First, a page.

Bicyclic l-idonojirimycin derivatives are a class of molecules being investigated as a potential chaperone therapy for Gaucher disease.

How bicyclic l-idonojirimycin derivatives work

Gaucher disease is caused by mutations in the GBA gene, which provides instructions to build an enzyme called beta-glucocerebrosidase (GCase). The role of GCase is to break down the fat molecule glucocerebroside.

GCase has to be folded in a specific way to function. Defective GCase cannot fold correctly, which affects its function to degrade glucocerebroside. This leads to the accumulation of the fat molecule inside cells. Chaperones such as bicyclic l-idonojirimycin derivatives bind to GCase and help it fold properly, thereby restoring its function.

Because they can cross the blood-brain barrier, bicyclic l-idonojirimycin derivatives are a potential treatment for non-neuropathic as well as neuropathic types of Gaucher disease.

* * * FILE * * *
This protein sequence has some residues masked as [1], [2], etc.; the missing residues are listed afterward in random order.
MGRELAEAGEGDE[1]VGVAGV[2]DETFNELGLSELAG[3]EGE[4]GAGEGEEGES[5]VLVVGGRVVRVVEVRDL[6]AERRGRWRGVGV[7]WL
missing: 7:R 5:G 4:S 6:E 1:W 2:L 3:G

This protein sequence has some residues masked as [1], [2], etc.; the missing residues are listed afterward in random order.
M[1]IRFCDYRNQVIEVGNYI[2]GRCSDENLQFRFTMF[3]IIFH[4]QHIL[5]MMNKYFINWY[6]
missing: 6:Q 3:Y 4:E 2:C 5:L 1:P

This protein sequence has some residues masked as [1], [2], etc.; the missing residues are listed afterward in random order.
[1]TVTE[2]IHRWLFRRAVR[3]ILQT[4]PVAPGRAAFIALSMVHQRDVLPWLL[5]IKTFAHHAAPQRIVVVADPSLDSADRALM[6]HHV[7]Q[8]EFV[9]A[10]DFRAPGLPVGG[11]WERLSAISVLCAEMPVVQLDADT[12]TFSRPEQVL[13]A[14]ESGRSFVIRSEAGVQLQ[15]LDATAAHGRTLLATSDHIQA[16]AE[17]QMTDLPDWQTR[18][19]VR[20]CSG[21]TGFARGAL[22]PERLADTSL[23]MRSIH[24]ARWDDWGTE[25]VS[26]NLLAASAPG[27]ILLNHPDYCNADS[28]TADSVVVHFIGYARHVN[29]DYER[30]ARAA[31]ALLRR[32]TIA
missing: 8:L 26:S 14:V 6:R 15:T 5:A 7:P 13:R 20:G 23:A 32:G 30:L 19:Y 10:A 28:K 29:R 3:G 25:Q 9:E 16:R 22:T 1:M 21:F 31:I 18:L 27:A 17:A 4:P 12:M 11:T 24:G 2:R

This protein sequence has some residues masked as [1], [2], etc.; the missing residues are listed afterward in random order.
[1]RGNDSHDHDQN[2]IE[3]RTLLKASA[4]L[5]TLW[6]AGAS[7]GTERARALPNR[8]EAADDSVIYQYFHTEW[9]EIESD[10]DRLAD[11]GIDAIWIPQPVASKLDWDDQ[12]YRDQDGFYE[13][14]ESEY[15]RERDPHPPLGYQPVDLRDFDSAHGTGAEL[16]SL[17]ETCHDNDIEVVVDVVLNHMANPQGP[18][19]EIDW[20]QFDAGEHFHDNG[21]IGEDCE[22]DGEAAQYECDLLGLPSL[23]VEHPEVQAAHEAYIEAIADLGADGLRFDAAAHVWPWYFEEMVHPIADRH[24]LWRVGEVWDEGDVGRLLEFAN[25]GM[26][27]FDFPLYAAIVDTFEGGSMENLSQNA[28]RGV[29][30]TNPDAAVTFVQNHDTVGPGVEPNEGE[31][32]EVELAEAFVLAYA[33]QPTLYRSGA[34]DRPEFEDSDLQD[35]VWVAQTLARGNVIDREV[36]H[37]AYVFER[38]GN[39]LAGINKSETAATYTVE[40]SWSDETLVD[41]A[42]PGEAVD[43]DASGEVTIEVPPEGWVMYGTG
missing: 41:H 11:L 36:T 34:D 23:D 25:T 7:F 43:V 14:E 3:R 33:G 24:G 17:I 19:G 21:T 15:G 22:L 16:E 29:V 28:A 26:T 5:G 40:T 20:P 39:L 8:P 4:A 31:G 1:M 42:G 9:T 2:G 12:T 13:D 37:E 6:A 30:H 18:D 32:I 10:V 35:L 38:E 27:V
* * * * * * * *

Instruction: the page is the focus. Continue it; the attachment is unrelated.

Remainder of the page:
Studies for bicyclic l-idonojirimycin derivatives

Bicyclic l-idonojirimycin derivatives have not been tested in clinical or preclinical studies.

One study assessed whether bicyclic l-idonojirimycin derivatives can enhance the function of GCase enzyme in kidney cell lines with N370S or L444P mutations. The N370S mutation is associated with type 1 Gaucher disease, a non-neuropathic form. The L444P mutation can cause neurological manifestations.

Three different bicyclic l-idonojirimycin derivatives were tested. In cells with the N370S mutation, the addition of a bicyclic l-idonojirimycin derivative to the cell medium increased GCase activity 2.5 to threefold. In cells with the L444P mutation, the increase was two to fivefold. These results demonstrate that bicyclic l-idonojirimycin derivatives can restore GCase activity.

To assess whether bicyclic l-idonojirimycin derivatives can increase GCase function inside the human body, animal studies must be performed before clinical trials begin.


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